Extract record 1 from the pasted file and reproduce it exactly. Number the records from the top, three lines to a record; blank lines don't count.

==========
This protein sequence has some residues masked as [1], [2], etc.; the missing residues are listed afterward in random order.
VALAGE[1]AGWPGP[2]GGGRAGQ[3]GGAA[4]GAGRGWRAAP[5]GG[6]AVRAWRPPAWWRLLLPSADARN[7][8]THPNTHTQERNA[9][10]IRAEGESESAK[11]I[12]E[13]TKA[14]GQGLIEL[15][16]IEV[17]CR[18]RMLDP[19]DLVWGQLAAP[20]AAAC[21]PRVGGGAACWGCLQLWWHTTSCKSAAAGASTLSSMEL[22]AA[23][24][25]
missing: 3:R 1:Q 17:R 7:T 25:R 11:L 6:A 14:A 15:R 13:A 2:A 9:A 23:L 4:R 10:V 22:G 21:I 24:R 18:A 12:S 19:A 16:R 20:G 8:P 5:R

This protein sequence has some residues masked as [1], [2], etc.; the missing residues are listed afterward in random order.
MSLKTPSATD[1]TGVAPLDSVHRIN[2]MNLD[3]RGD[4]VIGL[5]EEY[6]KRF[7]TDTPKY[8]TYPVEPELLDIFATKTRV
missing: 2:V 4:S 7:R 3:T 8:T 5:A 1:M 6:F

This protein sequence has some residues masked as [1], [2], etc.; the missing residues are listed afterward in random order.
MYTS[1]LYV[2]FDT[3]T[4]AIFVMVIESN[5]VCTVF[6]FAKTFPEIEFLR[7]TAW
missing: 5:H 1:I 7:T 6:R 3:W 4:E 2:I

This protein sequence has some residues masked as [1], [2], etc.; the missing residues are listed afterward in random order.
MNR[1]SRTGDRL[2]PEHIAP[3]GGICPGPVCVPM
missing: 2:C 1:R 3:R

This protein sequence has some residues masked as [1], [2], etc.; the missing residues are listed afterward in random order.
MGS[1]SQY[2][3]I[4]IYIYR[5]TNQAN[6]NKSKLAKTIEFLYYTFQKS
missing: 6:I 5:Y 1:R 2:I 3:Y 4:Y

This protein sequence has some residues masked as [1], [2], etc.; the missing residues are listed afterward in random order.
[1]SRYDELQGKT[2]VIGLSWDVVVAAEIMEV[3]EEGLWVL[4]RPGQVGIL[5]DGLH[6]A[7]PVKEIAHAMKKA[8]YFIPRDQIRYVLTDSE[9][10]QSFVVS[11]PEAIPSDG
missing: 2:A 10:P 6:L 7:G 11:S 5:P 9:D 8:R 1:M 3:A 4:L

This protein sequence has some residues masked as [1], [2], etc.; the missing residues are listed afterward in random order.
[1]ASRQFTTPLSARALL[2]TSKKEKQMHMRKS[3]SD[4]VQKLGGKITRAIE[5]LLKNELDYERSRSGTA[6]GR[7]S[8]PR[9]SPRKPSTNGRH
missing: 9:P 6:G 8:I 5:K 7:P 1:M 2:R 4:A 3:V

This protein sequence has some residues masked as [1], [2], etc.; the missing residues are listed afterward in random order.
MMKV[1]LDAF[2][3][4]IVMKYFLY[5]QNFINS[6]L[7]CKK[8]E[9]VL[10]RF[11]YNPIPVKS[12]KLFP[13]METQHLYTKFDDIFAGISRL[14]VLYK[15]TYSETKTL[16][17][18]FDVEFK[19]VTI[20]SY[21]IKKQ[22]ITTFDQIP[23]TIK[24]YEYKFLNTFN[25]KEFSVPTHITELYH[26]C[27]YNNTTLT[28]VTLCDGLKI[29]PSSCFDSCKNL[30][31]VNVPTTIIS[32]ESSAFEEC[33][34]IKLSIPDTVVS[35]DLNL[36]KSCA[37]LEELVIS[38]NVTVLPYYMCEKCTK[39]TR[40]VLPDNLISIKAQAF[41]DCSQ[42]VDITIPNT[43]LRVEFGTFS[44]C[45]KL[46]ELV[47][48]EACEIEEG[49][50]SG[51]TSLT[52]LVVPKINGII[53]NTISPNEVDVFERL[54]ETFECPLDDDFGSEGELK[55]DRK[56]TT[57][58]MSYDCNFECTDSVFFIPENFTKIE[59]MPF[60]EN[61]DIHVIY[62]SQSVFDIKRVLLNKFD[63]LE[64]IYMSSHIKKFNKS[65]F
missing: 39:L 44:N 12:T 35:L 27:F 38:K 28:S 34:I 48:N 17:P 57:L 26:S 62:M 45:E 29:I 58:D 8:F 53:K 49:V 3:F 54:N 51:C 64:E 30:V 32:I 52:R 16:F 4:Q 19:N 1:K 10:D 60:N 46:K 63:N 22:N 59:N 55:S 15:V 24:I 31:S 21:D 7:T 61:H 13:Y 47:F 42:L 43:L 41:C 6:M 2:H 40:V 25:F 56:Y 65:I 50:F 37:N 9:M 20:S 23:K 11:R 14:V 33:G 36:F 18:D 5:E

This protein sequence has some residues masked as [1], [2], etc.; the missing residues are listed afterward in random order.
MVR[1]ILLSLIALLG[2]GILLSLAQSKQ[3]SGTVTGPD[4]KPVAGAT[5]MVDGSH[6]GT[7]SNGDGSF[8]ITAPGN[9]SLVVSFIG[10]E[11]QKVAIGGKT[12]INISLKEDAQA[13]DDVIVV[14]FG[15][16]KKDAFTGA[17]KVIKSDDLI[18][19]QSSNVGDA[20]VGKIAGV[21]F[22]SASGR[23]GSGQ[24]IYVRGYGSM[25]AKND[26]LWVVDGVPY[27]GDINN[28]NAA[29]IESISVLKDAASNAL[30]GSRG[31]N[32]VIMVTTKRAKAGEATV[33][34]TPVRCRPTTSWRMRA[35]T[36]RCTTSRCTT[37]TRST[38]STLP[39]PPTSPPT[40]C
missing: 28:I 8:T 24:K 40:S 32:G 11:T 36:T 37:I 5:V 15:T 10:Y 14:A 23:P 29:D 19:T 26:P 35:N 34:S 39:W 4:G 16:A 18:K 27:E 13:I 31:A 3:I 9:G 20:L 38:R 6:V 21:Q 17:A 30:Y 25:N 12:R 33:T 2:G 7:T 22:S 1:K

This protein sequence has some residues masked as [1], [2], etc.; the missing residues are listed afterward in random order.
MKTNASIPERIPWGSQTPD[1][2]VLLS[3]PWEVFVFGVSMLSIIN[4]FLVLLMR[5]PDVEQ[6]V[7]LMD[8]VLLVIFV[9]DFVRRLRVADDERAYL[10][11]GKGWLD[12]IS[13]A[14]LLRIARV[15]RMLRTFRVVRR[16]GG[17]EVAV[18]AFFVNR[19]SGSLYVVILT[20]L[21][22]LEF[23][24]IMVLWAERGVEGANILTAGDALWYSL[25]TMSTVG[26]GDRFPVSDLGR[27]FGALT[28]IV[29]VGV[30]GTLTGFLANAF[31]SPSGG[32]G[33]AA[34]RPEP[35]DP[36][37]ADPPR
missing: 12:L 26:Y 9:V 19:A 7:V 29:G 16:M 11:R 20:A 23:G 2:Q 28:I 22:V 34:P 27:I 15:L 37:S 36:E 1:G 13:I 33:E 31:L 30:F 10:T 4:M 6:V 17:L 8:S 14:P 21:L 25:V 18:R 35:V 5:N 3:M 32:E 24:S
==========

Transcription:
This protein sequence has some residues masked as [1], [2], etc.; the missing residues are listed afterward in random order.
VALAGE[1]AGWPGP[2]GGGRAGQ[3]GGAA[4]GAGRGWRAAP[5]GG[6]AVRAWRPPAWWRLLLPSADARN[7][8]THPNTHTQERNA[9][10]IRAEGESESAK[11]I[12]E[13]TKA[14]GQGLIEL[15][16]IEV[17]CR[18]RMLDP[19]DLVWGQLAAP[20]AAAC[21]PRVGGGAACWGCLQLWWHTTSCKSAAAGASTLSSMEL[22]AA[23][24][25]
missing: 3:R 1:Q 17:R 7:T 25:R 11:L 6:A 14:A 15:R 13:A 2:A 9:A 23:L 4:R 10:V 22:G 21:I 24:R 18:A 12:S 19:A 16:R 20:G 8:P 5:R